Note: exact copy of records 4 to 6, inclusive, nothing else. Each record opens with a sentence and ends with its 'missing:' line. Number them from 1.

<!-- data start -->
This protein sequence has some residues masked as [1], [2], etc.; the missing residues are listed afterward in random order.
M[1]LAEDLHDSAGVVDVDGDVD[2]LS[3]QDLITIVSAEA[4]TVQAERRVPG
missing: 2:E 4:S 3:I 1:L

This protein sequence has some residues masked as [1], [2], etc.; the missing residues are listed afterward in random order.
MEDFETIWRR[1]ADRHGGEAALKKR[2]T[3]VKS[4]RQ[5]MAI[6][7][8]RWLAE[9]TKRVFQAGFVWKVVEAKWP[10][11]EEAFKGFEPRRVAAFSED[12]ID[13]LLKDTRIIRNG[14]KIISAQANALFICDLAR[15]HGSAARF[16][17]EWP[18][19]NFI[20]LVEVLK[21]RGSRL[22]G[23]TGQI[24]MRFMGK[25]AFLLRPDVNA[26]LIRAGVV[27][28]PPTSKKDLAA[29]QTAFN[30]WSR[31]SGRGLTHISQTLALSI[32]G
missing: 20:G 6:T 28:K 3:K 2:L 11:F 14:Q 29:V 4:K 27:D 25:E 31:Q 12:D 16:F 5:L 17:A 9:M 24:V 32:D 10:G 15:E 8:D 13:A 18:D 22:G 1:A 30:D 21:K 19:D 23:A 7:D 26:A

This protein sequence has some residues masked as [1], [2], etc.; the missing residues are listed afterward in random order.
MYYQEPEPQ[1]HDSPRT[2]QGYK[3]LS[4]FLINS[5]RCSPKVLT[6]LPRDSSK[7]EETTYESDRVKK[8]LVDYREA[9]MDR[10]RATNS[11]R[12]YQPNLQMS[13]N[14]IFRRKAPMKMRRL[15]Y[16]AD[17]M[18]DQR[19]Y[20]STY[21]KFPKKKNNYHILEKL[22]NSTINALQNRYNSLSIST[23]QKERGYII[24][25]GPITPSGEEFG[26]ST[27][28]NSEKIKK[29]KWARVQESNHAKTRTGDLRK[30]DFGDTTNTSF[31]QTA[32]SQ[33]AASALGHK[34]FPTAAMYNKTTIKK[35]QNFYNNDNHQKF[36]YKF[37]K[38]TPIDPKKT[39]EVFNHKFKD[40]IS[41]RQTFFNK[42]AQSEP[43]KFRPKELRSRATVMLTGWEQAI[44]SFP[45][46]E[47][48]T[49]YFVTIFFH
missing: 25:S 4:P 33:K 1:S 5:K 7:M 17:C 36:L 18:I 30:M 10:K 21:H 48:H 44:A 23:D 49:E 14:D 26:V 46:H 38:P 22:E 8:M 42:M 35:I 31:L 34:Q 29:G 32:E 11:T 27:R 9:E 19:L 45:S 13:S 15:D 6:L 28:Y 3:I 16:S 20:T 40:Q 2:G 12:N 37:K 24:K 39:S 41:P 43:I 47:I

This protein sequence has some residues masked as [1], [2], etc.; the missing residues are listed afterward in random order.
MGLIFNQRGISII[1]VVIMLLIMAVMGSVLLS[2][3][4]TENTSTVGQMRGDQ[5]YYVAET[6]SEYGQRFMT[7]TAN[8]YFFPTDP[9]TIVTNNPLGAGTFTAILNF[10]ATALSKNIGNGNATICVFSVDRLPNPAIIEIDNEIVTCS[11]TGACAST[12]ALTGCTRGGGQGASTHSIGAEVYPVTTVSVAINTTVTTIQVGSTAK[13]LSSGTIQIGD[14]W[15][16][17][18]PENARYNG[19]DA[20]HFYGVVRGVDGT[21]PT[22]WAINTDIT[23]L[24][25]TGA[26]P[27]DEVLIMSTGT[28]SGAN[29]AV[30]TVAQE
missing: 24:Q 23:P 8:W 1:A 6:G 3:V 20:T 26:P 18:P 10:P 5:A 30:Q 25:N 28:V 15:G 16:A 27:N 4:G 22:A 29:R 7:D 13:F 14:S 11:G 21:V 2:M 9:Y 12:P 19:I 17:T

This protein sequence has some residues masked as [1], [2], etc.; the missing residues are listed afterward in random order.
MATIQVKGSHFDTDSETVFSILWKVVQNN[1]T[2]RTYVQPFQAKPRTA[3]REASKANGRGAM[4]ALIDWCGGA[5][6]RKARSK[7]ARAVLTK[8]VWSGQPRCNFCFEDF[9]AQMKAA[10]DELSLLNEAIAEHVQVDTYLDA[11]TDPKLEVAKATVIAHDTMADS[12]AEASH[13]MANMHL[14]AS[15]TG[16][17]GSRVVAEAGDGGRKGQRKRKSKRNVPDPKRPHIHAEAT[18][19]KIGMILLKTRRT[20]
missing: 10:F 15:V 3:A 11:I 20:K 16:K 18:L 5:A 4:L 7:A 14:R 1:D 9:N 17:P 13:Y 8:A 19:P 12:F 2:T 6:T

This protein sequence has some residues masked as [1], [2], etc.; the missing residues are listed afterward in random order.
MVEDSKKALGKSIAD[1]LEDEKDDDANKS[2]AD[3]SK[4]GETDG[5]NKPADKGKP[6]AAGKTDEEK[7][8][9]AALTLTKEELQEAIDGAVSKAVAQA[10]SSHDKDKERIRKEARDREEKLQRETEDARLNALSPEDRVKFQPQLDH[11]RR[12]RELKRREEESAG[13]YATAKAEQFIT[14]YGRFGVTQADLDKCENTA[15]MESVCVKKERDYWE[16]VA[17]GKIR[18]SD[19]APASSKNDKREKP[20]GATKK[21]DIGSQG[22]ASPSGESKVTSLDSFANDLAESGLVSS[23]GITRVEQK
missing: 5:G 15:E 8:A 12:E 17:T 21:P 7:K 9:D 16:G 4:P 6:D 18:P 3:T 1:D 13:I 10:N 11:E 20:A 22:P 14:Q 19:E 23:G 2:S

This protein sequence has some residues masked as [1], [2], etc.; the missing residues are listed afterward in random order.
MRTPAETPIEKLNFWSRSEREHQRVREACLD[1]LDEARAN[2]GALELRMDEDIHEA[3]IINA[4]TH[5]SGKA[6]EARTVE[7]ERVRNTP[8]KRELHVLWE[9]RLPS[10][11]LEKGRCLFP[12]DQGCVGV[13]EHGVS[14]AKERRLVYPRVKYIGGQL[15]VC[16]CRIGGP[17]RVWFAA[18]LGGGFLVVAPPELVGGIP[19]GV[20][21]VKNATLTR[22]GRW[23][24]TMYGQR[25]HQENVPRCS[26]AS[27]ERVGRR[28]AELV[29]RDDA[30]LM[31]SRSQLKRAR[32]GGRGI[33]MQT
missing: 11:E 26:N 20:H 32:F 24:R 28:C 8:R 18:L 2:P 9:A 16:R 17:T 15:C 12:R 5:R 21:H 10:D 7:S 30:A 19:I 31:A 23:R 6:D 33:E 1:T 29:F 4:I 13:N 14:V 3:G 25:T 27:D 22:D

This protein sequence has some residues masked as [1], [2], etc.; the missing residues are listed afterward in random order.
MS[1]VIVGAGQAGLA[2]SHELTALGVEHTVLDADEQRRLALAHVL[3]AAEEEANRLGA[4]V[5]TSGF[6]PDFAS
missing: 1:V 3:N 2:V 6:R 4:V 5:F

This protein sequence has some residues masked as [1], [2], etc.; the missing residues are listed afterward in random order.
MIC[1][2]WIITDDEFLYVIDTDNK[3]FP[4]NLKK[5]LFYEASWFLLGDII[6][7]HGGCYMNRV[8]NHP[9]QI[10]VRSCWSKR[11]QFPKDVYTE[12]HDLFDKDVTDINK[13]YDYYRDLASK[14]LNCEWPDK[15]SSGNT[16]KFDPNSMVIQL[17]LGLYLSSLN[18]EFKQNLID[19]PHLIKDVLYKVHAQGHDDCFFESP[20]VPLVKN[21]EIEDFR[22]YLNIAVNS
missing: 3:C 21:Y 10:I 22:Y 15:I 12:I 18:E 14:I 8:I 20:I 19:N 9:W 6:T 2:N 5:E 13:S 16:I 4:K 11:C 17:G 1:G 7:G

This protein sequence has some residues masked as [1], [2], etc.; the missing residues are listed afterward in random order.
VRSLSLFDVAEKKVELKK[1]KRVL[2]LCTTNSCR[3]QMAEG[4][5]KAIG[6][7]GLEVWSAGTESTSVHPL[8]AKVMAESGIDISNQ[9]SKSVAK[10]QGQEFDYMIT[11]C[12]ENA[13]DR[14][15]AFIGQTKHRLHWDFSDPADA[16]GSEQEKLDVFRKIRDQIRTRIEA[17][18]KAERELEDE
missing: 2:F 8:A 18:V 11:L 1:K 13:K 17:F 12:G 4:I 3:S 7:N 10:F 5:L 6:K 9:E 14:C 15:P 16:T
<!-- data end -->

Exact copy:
This protein sequence has some residues masked as [1], [2], etc.; the missing residues are listed afterward in random order.
MGLIFNQRGISII[1]VVIMLLIMAVMGSVLLS[2][3][4]TENTSTVGQMRGDQ[5]YYVAET[6]SEYGQRFMT[7]TAN[8]YFFPTDP[9]TIVTNNPLGAGTFTAILNF[10]ATALSKNIGNGNATICVFSVDRLPNPAIIEIDNEIVTCS[11]TGACAST[12]ALTGCTRGGGQGASTHSIGAEVYPVTTVSVAINTTVTTIQVGSTAK[13]LSSGTIQIGD[14]W[15][16][17][18]PENARYNG[19]DA[20]HFYGVVRGVDGT[21]PT[22]WAINTDIT[23]L[24][25]TGA[26]P[27]DEVLIMSTGT[28]SGAN[29]AV[30]TVAQE
missing: 24:Q 23:P 8:W 1:A 6:G 3:V 20:T 26:P 18:P 10:P 5:A 30:Q 25:N 28:V 15:G 16:A 27:N 4:G 22:A 29:R 7:D 13:F 14:S 11:G 21:V 2:M 9:Y 12:P 19:I 17:T

This protein sequence has some residues masked as [1], [2], etc.; the missing residues are listed afterward in random order.
MATIQVKGSHFDTDSETVFSILWKVVQNN[1]T[2]RTYVQPFQAKPRTA[3]REASKANGRGAM[4]ALIDWCGGA[5][6]RKARSK[7]ARAVLTK[8]VWSGQPRCNFCFEDF[9]AQMKAA[10]DELSLLNEAIAEHVQVDTYLDA[11]TDPKLEVAKATVIAHDTMADS[12]AEASH[13]MANMHL[14]AS[15]TG[16][17]GSRVVAEAGDGGRKGQRKRKSKRNVPDPKRPHIHAEAT[18][19]KIGMILLKTRRT[20]
missing: 10:F 15:V 3:A 11:I 20:K 16:K 18:L 5:A 4:L 7:A 14:R 1:D 9:N 17:P 13:Y 8:A 19:P 12:F 2:T 6:T

This protein sequence has some residues masked as [1], [2], etc.; the missing residues are listed afterward in random order.
MVEDSKKALGKSIAD[1]LEDEKDDDANKS[2]AD[3]SK[4]GETDG[5]NKPADKGKP[6]AAGKTDEEK[7][8][9]AALTLTKEELQEAIDGAVSKAVAQA[10]SSHDKDKERIRKEARDREEKLQRETEDARLNALSPEDRVKFQPQLDH[11]RR[12]RELKRREEESAG[13]YATAKAEQFIT[14]YGRFGVTQADLDKCENTA[15]MESVCVKKERDYWE[16]VA[17]GKIR[18]SD[19]APASSKNDKREKP[20]GATKK[21]DIGSQG[22]ASPSGESKVTSLDSFANDLAESGLVSS[23]GITRVEQK
missing: 5:G 15:E 8:A 12:E 17:T 21:P 7:K 9:D 16:G 4:P 6:D 18:P 3:T 1:D 13:I 10:N 11:E 20:A 22:P 14:Q 19:E 23:G 2:S